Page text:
The following content was contributed by Cook County News Herald
Dick Nelson couldn't believe his water gauge. It contained seven inches of rainwater.
"Seven inches. Can you believe it?" Nelson asked on Tuesday, November 29.
Convert that rain to snow, said Nelson, and that would make "a good five feet. Maybe more," he exclaimed on the phone from his Lutsen residence.
While Nelson didn't want five feet of snow dumped on us in a small amount of time, Lutsen Mountains would at least like the temperatures to fall below freezing so they can once again start to make snow. Enough snow was made to open a few runs in time for Thanksgiving, but much of that has been washed away. Still, skiers take heart, a few cold nights and some natural snowfall are all that is needed for runs to open again.
Nelson isn't the only one surprised by winter's brief retreat.
Winter came with a pounding fury and frightening flurry of snow less than two weeks ago. It took about 12 hours to blanket the Northland under a foot of snow in some places, but then it backed down, and a day later fall returned.
Instead of a white rabbit landscape, the ground is brown, wet and muddy, sloppy as a St. Bernard puppy’s kiss but not as cute.
The Co-op parking lot in Grand Marais has been flooded for two days. Even in the summer, it doesn't stay under water that long.
Meanwhile, the rivers are once again high, and the water is moving fast. It feels like fishing for Rainbow can't be far behind.
As far as the 10-day weather forecast, snow is coming. As of November 30 temps are supposed to be in the 30s during the day but colder at night with a chance of snow. That's the way the forecast looks for the next 10 days: falling temps, lots of clouds, and some snow. Even a little snow will whiten the land and brighten moods as the gray of winter once again falls upon us.
The Grand Marais Harbor isn’t full of tea bags yet, but it could be.
Commissioner Frank Moe called on citizens to take back their county.
Appearing on WTIP Radio on Wednesday, Nov. 30, Moe said he thought the proposed 19.88 percent levy increase was too high for many lower income folks or for people living on a fixed income to pay. He asked county residents to take their tax statements to the Truth In Taxation meeting held the next day and complain.
Moe also responded to WTIP interviewer Jay Andersen’s questions about the vote taken by his fellow board members to dissolve a committee formed the week before to look into Administrator Jeff Cadwell’s comments to him during an intermission break that was caught on film.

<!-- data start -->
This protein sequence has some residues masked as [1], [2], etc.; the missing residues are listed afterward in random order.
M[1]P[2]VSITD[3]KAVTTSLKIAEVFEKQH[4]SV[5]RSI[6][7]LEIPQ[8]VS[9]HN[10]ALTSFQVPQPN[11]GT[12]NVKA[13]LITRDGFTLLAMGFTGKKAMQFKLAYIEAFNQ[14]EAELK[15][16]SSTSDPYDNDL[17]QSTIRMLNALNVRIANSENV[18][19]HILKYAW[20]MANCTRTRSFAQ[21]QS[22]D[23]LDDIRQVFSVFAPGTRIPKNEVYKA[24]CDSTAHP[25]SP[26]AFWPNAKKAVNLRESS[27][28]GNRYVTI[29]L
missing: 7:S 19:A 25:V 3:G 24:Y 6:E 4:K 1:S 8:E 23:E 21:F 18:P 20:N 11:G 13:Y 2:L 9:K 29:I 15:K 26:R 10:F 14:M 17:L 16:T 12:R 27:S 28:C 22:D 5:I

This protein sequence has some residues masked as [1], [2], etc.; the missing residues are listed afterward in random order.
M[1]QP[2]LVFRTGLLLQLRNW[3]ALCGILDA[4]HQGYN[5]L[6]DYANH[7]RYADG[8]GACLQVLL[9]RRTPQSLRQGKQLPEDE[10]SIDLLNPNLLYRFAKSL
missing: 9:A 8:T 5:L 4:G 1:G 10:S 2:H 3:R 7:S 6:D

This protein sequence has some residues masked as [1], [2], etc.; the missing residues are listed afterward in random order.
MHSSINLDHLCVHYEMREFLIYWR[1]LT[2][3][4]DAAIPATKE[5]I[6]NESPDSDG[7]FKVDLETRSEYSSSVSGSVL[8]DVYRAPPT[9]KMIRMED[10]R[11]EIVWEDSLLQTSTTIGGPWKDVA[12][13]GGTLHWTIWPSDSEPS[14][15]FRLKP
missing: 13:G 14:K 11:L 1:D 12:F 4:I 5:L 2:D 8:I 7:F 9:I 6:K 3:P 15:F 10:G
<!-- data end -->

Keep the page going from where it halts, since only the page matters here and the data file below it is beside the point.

At that Nov. 22 meeting commissioners voted 3-2 to form a committee to investigate whether comments made by Cadwell to Moe should result in disciplinary action.
Voting for the action was Garry Gamble, Frank Moe, and Ginny Storlie. Commissioners Jan Sivertson and Heidi Doo-Kirk voted against the motion. Moe asked that he not be included on the committee and it was agreed commissioners Gamble and Storlie along with Cook County Human Resources Director Judy Hill and Cook County Attorney Molly Hicken would meet with Cadwell to discuss the situation and report back to the board in a quick time frame.
However, before the committee could meet it was dissolved.
Cook County Commissioner Jan Sivertson, reading a prepared statement at the board's Nov. 29 meeting, called for an action to rescind a motion to end a committee commissioners formed at their Nov. 22 meeting.
Commissioner Sivertson said she had reviewed the tape several times and didn't see anything disrespectful or inappropriate from Cadwell toward Moe. She said she was offended by the board's action to form a committee, and felt that Cadwell's words were taken out of context. She also said that if the committee met it could be hurtful to the county administrator as well as damage the reputation of the county, especially in the recruitment of new employees.
Meanwhile, at the same meeting Commissioner Storlie voted with Sivertson and Doo-Kirk to stop the committee from meeting, although her reasons for changing her mind weren't clear.
Earlier, to start the commissioners’ meeting several members of the Cook County/Grand Marais EDA and Chamber of Commerce came forward during public comments. They were invited by Sivertson to speak on behalf of Administrator Cadwell at the board's meeting in an e-mail she sent to them on Nov. 26.
Speaking for Cadwell were Hal Greenwood, Jim Boyd, director of the Cook County Chamber of Commerce, Linda Jurek Kratt from Visit Cook County, Scott Harrison, Mary Somnis and Howard Hedstrom from the Cook County/Grand Marais Economic Development Authority (EDA) and Charles Skinner, one of the owners of Lutsen Mountains ski hill.